Australia’s Next-Gen Nuclear Submariners Will Train With the Brits

September 5, 2022 Topic: AUKUS Region: Asia Blog Brand: The Buzz Tags: AUKUSNuclear SubmarinesChinaBritish Royal NavyAustralia

Australia’s Next-Gen Nuclear Submariners Will Train With the Brits

The news, announced by the United Kingdom’s Defence Ministry, is another sign of the ever-closer strategic relationship of the AUKUS alliance.

Recently admitted to the United States and British nuclear submarine club, the Australians will gain the knowledge they need aboard the Royal Navy’s newest class of nuclear submarine.

Australian submariners will train on Royal Navy submarines alongside the British, the United Kingdom’s Ministry of Defense explained in a recent statement.

The United States and the United Kingdom revealed the AUKUS partnership last year, to the shock of many. Though the three countries enjoy a particularly close friendship—the countries are three of the five Five Eyes intelligence-sharing countries alongside New Zealand and Canada—the sharing of nuclear submarine information brings the relationship to an all-time high.

The British statement said the following:

“With naval capability at the centre of the two powers’ future defence relationship, the visit [to the United Kingdom by Australian Deputy Prime Minister Richard Marles] reinforced the priorities of the Integrated Review and significance of the AUKUS partnership - which links the UK, the United States and Australia in promoting stability in the Indo-Pacific region.”

“The UK and US have already welcomed Royal Australian Navy personnel on its specialised nuclear training courses, and more will follow next year, before Australian submariners go to sea. The training and exchanges mark the beginning of a multigenerational naval partnership between the three AUKUS nations.”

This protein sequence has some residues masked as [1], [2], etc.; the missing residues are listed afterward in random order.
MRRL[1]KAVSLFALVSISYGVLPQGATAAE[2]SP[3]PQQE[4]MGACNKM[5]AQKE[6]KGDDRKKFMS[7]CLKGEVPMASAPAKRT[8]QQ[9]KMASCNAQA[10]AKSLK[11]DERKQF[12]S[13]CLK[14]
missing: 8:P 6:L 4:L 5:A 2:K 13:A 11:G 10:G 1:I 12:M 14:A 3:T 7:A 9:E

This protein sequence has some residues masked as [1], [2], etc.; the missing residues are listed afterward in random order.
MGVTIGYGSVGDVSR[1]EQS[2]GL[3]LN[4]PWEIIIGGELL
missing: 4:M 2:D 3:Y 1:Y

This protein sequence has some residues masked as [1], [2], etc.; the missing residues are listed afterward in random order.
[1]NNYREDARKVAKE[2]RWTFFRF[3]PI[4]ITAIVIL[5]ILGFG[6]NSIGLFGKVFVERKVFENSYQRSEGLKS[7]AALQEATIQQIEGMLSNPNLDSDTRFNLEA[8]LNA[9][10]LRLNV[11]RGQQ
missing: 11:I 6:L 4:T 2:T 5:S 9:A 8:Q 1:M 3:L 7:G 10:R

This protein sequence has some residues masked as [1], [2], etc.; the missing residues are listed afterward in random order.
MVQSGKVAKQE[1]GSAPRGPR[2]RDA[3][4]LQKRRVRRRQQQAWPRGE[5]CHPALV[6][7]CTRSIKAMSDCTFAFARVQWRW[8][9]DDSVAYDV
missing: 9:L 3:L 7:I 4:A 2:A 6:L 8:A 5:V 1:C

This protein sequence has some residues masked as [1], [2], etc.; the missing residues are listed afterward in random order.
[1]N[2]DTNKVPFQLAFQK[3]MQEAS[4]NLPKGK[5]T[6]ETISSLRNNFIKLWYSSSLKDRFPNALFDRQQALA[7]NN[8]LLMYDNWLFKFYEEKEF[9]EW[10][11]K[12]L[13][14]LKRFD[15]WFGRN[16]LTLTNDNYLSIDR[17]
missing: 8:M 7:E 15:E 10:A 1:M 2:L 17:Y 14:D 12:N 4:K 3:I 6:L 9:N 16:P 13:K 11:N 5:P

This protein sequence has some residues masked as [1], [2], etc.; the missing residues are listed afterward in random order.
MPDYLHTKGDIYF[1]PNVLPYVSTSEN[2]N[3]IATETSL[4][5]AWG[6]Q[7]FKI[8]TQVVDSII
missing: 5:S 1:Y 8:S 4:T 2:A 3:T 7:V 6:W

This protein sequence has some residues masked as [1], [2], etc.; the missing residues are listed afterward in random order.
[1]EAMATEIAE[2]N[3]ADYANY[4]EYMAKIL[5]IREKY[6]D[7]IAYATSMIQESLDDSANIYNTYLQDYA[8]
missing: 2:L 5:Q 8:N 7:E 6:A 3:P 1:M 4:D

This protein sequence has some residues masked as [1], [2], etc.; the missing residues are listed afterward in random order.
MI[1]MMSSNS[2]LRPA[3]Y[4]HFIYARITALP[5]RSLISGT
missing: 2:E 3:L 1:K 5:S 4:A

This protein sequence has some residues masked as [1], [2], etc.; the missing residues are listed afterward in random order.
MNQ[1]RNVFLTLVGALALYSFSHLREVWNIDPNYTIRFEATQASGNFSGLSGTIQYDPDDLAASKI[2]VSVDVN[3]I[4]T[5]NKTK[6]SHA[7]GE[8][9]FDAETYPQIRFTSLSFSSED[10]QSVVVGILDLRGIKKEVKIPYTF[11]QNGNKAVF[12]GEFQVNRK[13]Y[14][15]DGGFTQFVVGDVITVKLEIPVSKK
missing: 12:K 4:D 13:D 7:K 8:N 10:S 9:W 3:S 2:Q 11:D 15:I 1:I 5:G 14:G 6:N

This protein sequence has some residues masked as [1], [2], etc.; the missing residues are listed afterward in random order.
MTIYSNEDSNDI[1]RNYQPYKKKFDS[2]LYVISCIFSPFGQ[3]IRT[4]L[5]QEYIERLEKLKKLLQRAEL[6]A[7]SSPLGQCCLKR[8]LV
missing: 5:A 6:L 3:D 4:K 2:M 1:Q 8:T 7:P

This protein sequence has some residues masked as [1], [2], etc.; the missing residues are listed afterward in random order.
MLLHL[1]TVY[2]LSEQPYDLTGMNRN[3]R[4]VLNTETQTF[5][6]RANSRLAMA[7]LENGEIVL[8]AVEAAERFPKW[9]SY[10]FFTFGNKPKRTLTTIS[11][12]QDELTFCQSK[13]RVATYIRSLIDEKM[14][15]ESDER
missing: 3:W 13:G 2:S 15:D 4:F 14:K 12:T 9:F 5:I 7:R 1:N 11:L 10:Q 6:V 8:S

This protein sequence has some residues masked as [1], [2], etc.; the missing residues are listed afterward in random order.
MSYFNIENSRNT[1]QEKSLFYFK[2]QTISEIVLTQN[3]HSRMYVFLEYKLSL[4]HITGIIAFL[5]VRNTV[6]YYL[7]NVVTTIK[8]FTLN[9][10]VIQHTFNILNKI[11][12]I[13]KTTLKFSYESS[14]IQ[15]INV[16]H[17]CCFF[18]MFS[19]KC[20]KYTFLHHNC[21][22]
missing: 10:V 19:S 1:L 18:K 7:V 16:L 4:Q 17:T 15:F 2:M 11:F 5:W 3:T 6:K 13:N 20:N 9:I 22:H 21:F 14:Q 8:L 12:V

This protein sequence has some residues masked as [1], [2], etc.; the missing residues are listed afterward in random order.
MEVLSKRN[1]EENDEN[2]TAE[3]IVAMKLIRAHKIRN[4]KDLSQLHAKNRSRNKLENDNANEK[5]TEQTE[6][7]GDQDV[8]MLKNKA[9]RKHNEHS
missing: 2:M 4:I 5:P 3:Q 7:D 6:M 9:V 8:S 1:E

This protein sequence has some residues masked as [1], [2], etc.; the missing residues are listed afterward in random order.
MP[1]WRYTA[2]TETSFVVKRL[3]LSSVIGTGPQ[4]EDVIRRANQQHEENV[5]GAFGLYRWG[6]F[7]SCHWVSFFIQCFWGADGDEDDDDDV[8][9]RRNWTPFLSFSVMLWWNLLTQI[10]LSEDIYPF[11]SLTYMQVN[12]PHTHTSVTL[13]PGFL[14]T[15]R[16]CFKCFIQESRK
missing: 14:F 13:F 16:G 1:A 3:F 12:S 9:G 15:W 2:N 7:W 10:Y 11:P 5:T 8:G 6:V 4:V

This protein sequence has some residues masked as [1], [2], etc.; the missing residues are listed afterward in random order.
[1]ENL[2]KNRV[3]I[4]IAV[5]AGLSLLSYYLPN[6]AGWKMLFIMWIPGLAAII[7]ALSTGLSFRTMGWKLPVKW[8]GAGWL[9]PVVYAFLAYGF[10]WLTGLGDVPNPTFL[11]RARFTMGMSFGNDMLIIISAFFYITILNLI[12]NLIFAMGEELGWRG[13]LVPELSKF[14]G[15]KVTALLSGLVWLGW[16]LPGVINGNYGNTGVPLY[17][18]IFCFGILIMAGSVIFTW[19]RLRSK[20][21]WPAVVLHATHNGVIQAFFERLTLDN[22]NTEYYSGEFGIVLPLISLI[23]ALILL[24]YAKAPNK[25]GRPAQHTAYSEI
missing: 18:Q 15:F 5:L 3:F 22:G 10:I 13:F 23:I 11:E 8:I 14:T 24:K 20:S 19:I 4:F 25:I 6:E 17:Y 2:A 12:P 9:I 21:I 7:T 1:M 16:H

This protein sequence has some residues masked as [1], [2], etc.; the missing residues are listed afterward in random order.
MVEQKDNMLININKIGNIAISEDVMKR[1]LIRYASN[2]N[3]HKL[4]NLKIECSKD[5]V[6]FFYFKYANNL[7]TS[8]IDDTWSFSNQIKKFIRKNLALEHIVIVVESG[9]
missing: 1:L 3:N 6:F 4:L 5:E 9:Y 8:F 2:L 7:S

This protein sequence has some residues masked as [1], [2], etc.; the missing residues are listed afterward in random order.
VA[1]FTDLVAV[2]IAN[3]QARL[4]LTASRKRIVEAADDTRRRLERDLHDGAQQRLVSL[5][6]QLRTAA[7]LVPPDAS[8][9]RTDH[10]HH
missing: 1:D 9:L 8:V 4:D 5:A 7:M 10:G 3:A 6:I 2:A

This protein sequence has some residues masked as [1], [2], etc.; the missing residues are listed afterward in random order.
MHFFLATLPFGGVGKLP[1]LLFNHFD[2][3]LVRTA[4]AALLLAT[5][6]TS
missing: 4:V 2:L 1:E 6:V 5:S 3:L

The formation of the AUKUS partnership is not surprising considering the economic bullying Australia has endured from China in recent years. However, despite the deep historical ties between the United States, Australia, and the United Kingdom, the friendship also serves a very practical purpose.

As the Indo-Pacific’s largest country, Australia has a strong interest in maintaining peace and openness in the Indo-Pacific—as do the United States and the United Kingdom.

“From the Pacific Ocean to the Baltic Sea, our submarine service is protecting the UK and our allies 24 hours a day, seven days a week, and the deployment of Australian submariners alongside our British crews epitomises the strength of the AUKUS partnership,” Prime Minister Boris Johnson said in the statement.

The Australians will train onboard the HMS Anson, which is “one of the most sophisticated underwater vessels ever built.” The submarine “represents £1.3 billion of UK investment. Capable of defending the UK’s interests at home and overseas, HMS Anson will be armed with up to 38 Spearfish Heavyweight Torpedoes, and Block V Tomahawk land attack missiles, able to tackle targets at a range of up to 1,000 miles.”

“Building on commitments made in the Integrated Review, the completion of HMS Anson demonstrates the strength of British industry and its world-leading nuclear technology that will be leveraged to deliver the trilateral AUKUS defence and security partnership between the US, UK and Australia.”

“Built in a UK shipyard, HMS Anson demonstrates the very best of British industry, sustaining our world-leading sub-surface capabilities and underlining the UK’s readiness to contribute them to shared security, especially with our closest allies Australia and the United States under the AUKUS initiative,” Defense Secretary Ben Wallace added in the statement.

Caleb Larson is a multimedia journalist and defense writer with the National Interest. A graduate of UCLA, he also holds a Master of Public Policy and lives in Berlin. He covers the intersection of conflict, security, and technology, focusing on American foreign policy, European security, and German society for both print and radio. Follow him on Twitter @calebmlarson.

Image: Flickr/U.S. Navy.